Cisco Support Community
cancel
Showing results for 
Search instead for 
Did you mean: 
New Member

How many HREAP APs can a WLC2106 support

Excuse me for this dumb question.

We've got a small Headquarter WLAN and several small remote locations. Already has four APs at the main site and trying to place one at each remote sites using H-REAP. Just trying to save some money without having to upgrade our controller

I know the general Cisco doc says the 2106 only support a max of six LWAPP APs. But lately in another doc comparing the different product it says Eight APs can be supported.

Yet in another doc it mentions no limit on the number of HREAP APs at a site. I wonder if it mean the H-REAPs are not accounted for limite.

So I just want to clarify the true max number of APs my 2106 controller supports, include H-REAP APs.

Appreciate it very much!

1 ACCEPTED SOLUTION

Accepted Solutions
Silver

Re: How many HREAP APs can a WLC2106 support

This isn't a dumb question at all! H-REAP is one of the most confusing concepts of Lightweight design, especially if you've been around long enough to see all the evolutions of H-REAP design. :/

H-REAP access points still maintain connections to a controller while that controller is available. So the number of H-REAPs you have will detract from the number of access point you can control from your controller.

There is indeed no longer a limit to the number of H-REAPs you can deploy per controller, so your max is the max of the controller. For a 2106, you can support 6 access points, H-REAP or otherwise. I'm not sure why that doc said 8, it's definitely six :D

Jeff

3 REPLIES
Silver

Re: How many HREAP APs can a WLC2106 support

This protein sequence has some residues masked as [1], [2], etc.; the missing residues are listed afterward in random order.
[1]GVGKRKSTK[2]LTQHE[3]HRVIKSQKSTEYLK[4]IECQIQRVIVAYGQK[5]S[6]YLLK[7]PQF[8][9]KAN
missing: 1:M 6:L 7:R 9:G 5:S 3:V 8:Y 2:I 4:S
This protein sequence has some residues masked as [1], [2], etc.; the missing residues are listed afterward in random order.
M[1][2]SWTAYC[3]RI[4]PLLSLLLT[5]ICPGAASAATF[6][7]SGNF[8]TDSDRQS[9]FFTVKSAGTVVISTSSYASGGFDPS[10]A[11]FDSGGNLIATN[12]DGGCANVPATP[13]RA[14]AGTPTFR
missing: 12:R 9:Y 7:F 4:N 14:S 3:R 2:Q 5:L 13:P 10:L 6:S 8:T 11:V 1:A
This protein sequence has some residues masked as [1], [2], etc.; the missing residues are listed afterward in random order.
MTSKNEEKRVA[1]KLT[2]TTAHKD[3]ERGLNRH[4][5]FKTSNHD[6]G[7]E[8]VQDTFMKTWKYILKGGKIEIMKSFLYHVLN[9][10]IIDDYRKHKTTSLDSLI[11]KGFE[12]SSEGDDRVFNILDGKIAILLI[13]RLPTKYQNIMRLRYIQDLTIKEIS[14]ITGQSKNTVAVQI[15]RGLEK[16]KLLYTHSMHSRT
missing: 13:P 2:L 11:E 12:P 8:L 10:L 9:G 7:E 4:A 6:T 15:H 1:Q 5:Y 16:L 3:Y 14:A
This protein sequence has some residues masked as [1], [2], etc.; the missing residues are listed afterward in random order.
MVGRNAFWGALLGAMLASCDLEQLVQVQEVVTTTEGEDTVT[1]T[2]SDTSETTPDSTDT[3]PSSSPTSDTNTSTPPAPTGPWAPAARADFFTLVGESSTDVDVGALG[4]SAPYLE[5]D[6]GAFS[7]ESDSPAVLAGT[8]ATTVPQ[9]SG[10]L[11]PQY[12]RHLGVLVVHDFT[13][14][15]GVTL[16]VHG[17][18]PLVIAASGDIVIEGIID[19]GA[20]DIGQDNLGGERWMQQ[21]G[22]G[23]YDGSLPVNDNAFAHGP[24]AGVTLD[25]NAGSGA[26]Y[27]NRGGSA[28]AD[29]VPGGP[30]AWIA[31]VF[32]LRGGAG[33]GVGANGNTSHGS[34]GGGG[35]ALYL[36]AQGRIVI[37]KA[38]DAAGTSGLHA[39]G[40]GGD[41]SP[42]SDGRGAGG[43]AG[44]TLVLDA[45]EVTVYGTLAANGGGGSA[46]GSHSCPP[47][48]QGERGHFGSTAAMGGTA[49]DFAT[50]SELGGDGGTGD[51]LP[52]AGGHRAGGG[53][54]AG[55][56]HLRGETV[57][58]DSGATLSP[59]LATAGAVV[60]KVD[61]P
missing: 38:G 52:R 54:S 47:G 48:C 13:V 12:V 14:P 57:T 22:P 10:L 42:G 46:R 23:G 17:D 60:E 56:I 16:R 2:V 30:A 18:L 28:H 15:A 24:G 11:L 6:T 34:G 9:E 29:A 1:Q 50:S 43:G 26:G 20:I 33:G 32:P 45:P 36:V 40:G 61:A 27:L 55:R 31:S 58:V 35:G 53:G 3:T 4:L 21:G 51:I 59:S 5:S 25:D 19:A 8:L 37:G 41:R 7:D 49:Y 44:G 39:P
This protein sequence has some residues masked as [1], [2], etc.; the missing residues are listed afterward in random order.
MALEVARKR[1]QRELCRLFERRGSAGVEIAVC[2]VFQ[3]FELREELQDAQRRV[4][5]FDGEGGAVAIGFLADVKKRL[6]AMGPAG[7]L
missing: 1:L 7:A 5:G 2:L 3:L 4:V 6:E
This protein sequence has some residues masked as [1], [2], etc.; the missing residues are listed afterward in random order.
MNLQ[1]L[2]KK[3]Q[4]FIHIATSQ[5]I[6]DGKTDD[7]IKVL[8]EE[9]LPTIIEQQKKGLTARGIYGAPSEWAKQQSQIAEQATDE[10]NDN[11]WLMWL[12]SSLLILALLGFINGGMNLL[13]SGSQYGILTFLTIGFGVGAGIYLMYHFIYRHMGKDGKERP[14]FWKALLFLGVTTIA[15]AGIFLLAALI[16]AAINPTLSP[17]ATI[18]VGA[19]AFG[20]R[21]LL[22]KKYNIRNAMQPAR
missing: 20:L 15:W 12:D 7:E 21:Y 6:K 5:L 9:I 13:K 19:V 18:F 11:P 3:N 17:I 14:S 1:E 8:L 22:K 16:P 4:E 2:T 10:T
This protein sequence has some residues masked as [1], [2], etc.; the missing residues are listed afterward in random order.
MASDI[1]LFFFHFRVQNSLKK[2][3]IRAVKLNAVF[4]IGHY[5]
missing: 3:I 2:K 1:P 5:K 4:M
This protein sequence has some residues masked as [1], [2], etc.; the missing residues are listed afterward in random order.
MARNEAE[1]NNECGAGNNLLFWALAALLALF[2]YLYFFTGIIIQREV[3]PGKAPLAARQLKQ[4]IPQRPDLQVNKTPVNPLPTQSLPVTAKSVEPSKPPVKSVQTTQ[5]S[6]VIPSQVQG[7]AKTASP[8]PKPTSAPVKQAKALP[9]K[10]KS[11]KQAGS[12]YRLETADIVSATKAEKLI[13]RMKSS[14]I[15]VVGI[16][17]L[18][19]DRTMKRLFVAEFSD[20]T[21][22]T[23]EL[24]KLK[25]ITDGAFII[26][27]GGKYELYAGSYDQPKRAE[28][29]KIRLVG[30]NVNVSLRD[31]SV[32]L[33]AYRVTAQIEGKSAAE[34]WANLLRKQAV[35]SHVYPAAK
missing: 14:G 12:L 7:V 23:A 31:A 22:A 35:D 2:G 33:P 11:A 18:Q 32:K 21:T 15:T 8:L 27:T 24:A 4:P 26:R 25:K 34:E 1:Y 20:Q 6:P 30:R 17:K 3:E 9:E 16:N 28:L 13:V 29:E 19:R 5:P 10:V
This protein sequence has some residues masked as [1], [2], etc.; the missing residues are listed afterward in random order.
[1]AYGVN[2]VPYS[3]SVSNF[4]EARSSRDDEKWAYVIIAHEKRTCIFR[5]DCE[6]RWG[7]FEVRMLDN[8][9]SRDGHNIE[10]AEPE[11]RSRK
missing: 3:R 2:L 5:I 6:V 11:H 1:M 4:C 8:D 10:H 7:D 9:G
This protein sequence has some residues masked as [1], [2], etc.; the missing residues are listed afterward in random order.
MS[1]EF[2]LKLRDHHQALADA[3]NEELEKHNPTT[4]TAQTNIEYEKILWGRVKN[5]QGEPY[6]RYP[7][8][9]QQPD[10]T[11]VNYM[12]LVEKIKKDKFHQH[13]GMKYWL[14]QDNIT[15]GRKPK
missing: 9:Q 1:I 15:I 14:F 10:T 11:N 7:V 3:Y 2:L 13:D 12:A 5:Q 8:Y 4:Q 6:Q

This isn't a dumb question at all! H-REAP is one of the most confusing concepts of Lightweight design, especially if you've been around long enough to see all the evolutions of H-REAP design. :/

H-REAP access points still maintain connections to a controller while that controller is available. So the number of H-REAPs you have will detract from the number of access point you can control from your controller.

There is indeed no longer a limit to the number of H-REAPs you can deploy per controller, so your max is the max of the controller. For a 2106, you can support 6 access points, H-REAP or otherwise. I'm not sure why that doc said 8, it's definitely six :D

Jeff

New Member

Re: How many HREAP APs can a WLC2106 support

I was afraid this is going to be the answer :((

Just found that, instead of moving up to the 4000 series which is at least a little over $6000 per piece, there are 2112 and 2125 available now for 12 aps and 25 aps respectively.

But what's point of putting 12 APs on a 100mbps uplink unless they are pretty much all H-REAP with local switching? There are eight FE ports on the box. Can't they just alow Ethernet Channels to bridge the performance gap between 100mbps and 1gbps?

Have you heard of Aerohive? They use really smart standalone APs that work with each others like routers, exchanging stateful, routing, loadsharing, RF, security policy, and a whole bunch of information. Thus there is essentially no need of a wireless switch, single point of failure, bottleneck, and capacity upgrade issue. They call it Cooperative Control architecture. They do have a management piece but it's not essential to the WLAN operation. Their APs are just slightly more than the Cisco LWAPP APs but you don't have to buy an expensive controller. All you do is just configure the AP IP and drop it into the network and it will become part of the mesh with both wired and wireless connection.

I was just trying to see if I could hang on to our Cisco Wireless controller. I just need to add 4-5 more APs at the remote offices in the near future.

Thanks a lot for your quick answer. I guess I have no other choice now.

Silver

Re: How many HREAP APs can a WLC2106 support

You're welcome, sorry it wasn't the best of news for you.

Truth be told, the 2100-series controllers are meant to be low-end and cheaper alternatives to the 4400-series controllers. There are several things that the 2100s cannot do, such as anchor tunneling, I believe. 100Mbps ports and etherchannel restrictions also plague the 2100s.

Ultimately, I always recommend installing the 4400s. If you absolutely have to save money, be sure that you get a full list of features that you'll be doing without by going with the 2100s.

659
Views
0
Helpful
3
Replies
CreatePlease to create content